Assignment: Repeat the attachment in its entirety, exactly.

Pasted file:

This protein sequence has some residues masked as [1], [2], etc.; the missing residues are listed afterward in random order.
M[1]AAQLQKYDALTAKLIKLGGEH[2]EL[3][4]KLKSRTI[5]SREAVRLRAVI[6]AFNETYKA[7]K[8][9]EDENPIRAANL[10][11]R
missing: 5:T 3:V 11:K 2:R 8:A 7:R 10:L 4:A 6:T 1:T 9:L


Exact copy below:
This protein sequence has some residues masked as [1], [2], etc.; the missing residues are listed afterward in random order.
M[1]AAQLQKYDALTAKLIKLGGEH[2]EL[3][4]KLKSRTI[5]SREAVRLRAVI[6]AFNETYKA[7]K[8][9]EDENPIRAANL[10][11]R
missing: 5:T 3:V 11:K 2:R 8:A 7:R 10:L 4:A 6:T 1:T 9:L